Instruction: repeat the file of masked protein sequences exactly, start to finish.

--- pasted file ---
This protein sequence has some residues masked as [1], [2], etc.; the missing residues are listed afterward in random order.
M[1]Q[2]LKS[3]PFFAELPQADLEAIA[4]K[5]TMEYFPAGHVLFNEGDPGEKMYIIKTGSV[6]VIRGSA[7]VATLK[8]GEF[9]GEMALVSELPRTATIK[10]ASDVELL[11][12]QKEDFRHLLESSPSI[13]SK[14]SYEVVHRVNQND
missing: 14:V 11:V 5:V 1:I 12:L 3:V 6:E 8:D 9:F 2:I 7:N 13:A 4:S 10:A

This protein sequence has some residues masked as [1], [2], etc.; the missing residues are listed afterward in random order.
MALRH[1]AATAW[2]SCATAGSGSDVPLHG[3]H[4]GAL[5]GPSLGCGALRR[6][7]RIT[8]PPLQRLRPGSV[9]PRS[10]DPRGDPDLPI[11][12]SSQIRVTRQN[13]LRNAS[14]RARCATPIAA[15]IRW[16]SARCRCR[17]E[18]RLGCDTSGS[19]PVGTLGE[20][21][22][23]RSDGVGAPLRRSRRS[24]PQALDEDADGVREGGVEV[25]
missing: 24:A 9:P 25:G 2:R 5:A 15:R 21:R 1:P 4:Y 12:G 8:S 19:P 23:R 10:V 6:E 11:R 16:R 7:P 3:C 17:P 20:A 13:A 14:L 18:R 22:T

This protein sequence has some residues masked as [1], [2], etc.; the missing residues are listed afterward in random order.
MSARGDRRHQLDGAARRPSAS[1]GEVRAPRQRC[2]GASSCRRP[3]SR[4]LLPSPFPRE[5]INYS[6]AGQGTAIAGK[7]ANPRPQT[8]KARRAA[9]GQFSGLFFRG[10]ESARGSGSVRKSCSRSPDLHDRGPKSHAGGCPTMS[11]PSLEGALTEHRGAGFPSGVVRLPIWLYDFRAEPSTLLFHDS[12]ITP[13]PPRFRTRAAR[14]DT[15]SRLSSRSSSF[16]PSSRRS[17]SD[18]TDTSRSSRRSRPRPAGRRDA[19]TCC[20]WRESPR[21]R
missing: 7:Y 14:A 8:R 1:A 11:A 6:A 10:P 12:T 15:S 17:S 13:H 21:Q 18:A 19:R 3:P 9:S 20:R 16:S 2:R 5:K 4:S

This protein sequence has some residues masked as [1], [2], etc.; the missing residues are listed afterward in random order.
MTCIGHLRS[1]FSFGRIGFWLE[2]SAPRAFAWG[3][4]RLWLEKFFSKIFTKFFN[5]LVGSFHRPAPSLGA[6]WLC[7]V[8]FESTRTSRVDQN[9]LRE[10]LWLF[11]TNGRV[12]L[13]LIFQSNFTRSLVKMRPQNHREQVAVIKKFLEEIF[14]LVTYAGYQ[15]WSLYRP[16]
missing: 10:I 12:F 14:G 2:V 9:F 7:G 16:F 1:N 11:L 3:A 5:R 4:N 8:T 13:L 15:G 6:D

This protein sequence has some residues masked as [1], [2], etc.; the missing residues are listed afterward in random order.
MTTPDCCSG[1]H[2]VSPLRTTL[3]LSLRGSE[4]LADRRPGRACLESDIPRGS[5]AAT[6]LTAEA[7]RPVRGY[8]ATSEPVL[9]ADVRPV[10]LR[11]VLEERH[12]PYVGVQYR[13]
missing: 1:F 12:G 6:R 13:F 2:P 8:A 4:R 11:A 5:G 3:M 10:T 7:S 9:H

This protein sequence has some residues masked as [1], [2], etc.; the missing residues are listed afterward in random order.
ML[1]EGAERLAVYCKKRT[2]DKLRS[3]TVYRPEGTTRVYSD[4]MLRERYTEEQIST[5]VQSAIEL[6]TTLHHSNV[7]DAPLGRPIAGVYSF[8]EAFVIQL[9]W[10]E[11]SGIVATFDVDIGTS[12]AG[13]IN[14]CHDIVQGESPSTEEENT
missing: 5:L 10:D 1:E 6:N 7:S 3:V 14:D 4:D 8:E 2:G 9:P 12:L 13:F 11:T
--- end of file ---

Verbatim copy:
This protein sequence has some residues masked as [1], [2], etc.; the missing residues are listed afterward in random order.
M[1]Q[2]LKS[3]PFFAELPQADLEAIA[4]K[5]TMEYFPAGHVLFNEGDPGEKMYIIKTGSV[6]VIRGSA[7]VATLK[8]GEF[9]GEMALVSELPRTATIK[10]ASDVELL[11][12]QKEDFRHLLESSPSI[13]SK[14]SYEVVHRVNQND
missing: 14:V 11:V 5:V 1:I 12:L 3:V 6:E 8:D 9:F 2:I 7:N 13:A 4:S 10:A

This protein sequence has some residues masked as [1], [2], etc.; the missing residues are listed afterward in random order.
MALRH[1]AATAW[2]SCATAGSGSDVPLHG[3]H[4]GAL[5]GPSLGCGALRR[6][7]RIT[8]PPLQRLRPGSV[9]PRS[10]DPRGDPDLPI[11][12]SSQIRVTRQN[13]LRNAS[14]RARCATPIAA[15]IRW[16]SARCRCR[17]E[18]RLGCDTSGS[19]PVGTLGE[20][21][22][23]RSDGVGAPLRRSRRS[24]PQALDEDADGVREGGVEV[25]
missing: 24:A 9:P 25:G 2:R 5:A 15:R 21:R 1:P 4:Y 12:G 8:S 19:P 23:R 10:V 6:E 11:R 16:R 7:P 3:C 17:P 20:A 13:A 14:L 18:R 22:T

This protein sequence has some residues masked as [1], [2], etc.; the missing residues are listed afterward in random order.
MSARGDRRHQLDGAARRPSAS[1]GEVRAPRQRC[2]GASSCRRP[3]SR[4]LLPSPFPRE[5]INYS[6]AGQGTAIAGK[7]ANPRPQT[8]KARRAA[9]GQFSGLFFRG[10]ESARGSGSVRKSCSRSPDLHDRGPKSHAGGCPTMS[11]PSLEGALTEHRGAGFPSGVVRLPIWLYDFRAEPSTLLFHDS[12]ITP[13]PPRFRTRAAR[14]DT[15]SRLSSRSSSF[16]PSSRRS[17]SD[18]TDTSRSSRRSRPRPAGRRDA[19]TCC[20]WRESPR[21]R
missing: 7:Y 14:A 8:R 1:A 11:A 6:A 10:P 12:T 15:S 17:S 13:H 21:Q 18:A 19:R 3:P 9:S 20:R 16:S 2:R 5:K 4:S

This protein sequence has some residues masked as [1], [2], etc.; the missing residues are listed afterward in random order.
MTCIGHLRS[1]FSFGRIGFWLE[2]SAPRAFAWG[3][4]RLWLEKFFSKIFTKFFN[5]LVGSFHRPAPSLGA[6]WLC[7]V[8]FESTRTSRVDQN[9]LRE[10]LWLF[11]TNGRV[12]L[13]LIFQSNFTRSLVKMRPQNHREQVAVIKKFLEEIF[14]LVTYAGYQ[15]WSLYRP[16]
missing: 10:I 12:F 14:G 2:V 9:F 7:G 16:F 1:N 11:L 3:A 5:R 4:N 8:T 13:L 15:G 6:D

This protein sequence has some residues masked as [1], [2], etc.; the missing residues are listed afterward in random order.
MTTPDCCSG[1]H[2]VSPLRTTL[3]LSLRGSE[4]LADRRPGRACLESDIPRGS[5]AAT[6]LTAEA[7]RPVRGY[8]ATSEPVL[9]ADVRPV[10]LR[11]VLEERH[12]PYVGVQYR[13]
missing: 1:F 12:G 6:R 13:F 2:P 8:A 4:R 11:A 5:G 3:M 10:T 7:S 9:H

This protein sequence has some residues masked as [1], [2], etc.; the missing residues are listed afterward in random order.
ML[1]EGAERLAVYCKKRT[2]DKLRS[3]TVYRPEGTTRVYSD[4]MLRERYTEEQIST[5]VQSAIEL[6]TTLHHSNV[7]DAPLGRPIAGVYSF[8]EAFVIQL[9]W[10]E[11]SGIVATFDVDIGTS[12]AG[13]IN[14]CHDIVQGESPSTEEENT
missing: 5:L 10:D 1:E 6:N 7:S 3:V 14:D 4:D 8:E 2:G 9:P 12:L 13:F 11:T